Correct. Well deserved. I did not want to see Scorsese win for Hugo when he didn't win for movies like Raging Bull and Goodfellas, and Woody Allen and Terrence Malick weren't even there.

          Documentary (Feature)

          Uhm, I haven't even seen any of these yet. Pina looks awesome, but I have no idea. What I did was do my little IMDB-RT-Metacritic exercise with these, and the winner is... Paradise Lost 3: Purgatory. By quite a margin actually.
          • "Hell and Back Again" Danfung Dennis and Mike Lerner
          • "If a Tree Falls: A Story of the Earth Liberation Front" Marshall Curry and Sam Cullman
          • "Paradise Lost 3: Purgatory" Charles Ferguson and Audrey Marrs
          • "Pina" Wim Wenders and Gian-Piero Ringel
          • "Undefeated" TJ Martin, Dan Lindsay and Richard Middlemas
          Shit. Balls. My mathematical method may have worked for The Artist, but not for this one. In fact, the worst overall rating took the win. I have no further comments.

          Documentary (Short Subject)

          This is some proper thumbsucking. I like the sound of The Tsunami and The Cherry Blossom, so let it be that.
          • "The Barber of Birmingham: Foot Soldier of the Civil Rights Movement" Robin Fryday and Gail Dolgin
          • "God Is the Bigger Elvis" Rebecca Cammisa and Julie Anderson
          • "Incident in New Baghdad"James Spione
          • "Saving Face" Daniel Junge and Sharmeen Obaid-Chinoy
          • "The Tsunami and the Cherry Blossom" Lucy Walker and Kira Carstensen
          Not such a good guesser I am - it seems that a pretty face is better than a pretty title.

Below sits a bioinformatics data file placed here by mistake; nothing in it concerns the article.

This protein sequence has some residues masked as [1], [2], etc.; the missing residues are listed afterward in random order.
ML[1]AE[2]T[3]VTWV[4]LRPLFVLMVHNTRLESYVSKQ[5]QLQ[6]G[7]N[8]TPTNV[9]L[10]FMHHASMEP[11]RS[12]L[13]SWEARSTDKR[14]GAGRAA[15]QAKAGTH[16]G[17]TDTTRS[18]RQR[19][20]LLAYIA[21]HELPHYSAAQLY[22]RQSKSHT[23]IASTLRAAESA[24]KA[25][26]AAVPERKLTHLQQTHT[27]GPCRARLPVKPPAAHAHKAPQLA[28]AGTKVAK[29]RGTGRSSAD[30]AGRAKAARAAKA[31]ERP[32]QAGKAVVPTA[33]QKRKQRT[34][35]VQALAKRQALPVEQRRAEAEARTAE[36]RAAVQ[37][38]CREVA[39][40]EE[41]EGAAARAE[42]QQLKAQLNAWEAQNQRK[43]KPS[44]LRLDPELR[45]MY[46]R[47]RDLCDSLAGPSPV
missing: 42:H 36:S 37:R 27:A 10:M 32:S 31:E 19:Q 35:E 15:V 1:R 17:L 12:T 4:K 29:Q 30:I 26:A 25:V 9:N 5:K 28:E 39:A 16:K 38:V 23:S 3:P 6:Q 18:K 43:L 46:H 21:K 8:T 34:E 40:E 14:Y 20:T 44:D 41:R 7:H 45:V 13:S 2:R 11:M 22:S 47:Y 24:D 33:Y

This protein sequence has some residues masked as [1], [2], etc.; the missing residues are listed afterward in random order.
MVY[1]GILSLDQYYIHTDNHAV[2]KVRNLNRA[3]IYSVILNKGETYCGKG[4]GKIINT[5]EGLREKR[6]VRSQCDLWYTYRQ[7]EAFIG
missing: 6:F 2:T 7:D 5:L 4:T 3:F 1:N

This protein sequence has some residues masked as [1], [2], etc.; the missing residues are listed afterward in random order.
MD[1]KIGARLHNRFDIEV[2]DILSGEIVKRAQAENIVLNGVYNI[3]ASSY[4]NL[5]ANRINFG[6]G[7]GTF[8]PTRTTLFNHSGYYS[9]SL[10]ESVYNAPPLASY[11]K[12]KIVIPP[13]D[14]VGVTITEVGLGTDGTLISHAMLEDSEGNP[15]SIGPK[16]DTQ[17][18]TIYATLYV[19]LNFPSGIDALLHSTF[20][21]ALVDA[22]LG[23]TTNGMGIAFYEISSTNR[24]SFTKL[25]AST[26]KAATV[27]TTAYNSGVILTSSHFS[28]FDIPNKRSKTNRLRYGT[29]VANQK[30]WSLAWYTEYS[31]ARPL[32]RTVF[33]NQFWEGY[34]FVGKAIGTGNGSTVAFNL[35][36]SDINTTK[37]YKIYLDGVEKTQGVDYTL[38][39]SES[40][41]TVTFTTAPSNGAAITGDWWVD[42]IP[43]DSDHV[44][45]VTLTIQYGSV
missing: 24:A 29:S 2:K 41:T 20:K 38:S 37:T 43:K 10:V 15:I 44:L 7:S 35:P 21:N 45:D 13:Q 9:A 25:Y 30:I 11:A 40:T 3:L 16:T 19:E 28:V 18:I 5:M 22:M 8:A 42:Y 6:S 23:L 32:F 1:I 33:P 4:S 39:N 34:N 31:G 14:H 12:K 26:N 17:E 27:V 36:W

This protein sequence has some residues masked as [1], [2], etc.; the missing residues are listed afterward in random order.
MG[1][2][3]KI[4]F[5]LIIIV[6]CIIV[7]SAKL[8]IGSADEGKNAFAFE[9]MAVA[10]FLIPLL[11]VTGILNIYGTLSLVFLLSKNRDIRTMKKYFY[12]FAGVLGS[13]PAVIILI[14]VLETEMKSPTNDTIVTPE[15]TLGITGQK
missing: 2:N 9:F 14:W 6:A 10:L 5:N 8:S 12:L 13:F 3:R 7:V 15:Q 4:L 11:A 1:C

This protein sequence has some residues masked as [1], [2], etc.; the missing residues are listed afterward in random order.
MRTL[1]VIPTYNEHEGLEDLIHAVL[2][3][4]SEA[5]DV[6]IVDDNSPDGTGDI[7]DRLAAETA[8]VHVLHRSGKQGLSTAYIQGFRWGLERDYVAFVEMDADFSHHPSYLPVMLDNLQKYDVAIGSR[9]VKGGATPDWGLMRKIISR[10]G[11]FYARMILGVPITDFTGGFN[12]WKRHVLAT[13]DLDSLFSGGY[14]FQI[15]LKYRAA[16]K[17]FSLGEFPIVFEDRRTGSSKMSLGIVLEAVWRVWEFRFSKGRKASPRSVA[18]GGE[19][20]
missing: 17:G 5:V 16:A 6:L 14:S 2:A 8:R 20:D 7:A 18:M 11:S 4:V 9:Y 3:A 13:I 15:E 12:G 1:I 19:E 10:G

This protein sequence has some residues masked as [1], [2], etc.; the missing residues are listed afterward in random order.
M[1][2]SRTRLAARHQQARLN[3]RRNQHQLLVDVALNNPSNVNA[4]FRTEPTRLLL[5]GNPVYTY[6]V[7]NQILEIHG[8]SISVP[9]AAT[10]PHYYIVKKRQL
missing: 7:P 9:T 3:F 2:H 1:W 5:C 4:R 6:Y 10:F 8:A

Film Editing

          Editing is widely seen as the biggest of the technical categories, and one that also rarely splits from best picture. I will give it to The Artist again for that reason, but my true hope is that Dragon Tattoo will win. It was one of the few movies where I really noticed the good editing.
          • "The Artist" Anne-Sophie Bion and Michel Hazanavicius
          • "The Descendants" Kevin Tent
          • "The Girl with the Dragon Tattoo" Kirk Baxter and Angus Wall
          • "Hugo" Thelma Schoonmaker
          • "Moneyball" Christopher Tellefsen
          This is the best I have ever felt after getting a prediction wrong. Awesome work by these two guys who are on top of the editing world right now. Yes, they have won the Oscar two years in a row. They were also so surprised by this win that they never prepared anything. It was the best speech I've seen - they laughed and mumbled one or two words of disbelief, and then said "let's get outta here".


          Foreign Language Film

          I've seen Bullhead, and recently got A Separation from Amazon which I will see soon. The latter is hands down the favourite, being one of the best reviewed films of 2011. The upset may come from In Darkness, but I will stick with the safe choice. Bullhead was absolutely awesome by the way.
          • "Bullhead" Belgium
          • "Footnote" Israel
          • "In Darkness" Poland
          • "Monsieur Lazhar" Canada
          • "A Separation" Iran
          Not surprising at all. I have also since seen the film, and it was damn brilliant I tell you. A review will (hopefully) be posted soonish.

          Makeup

          This category appears to have, uh, aged. I will vote The Iron Lady, despite Meryl's horrible neck.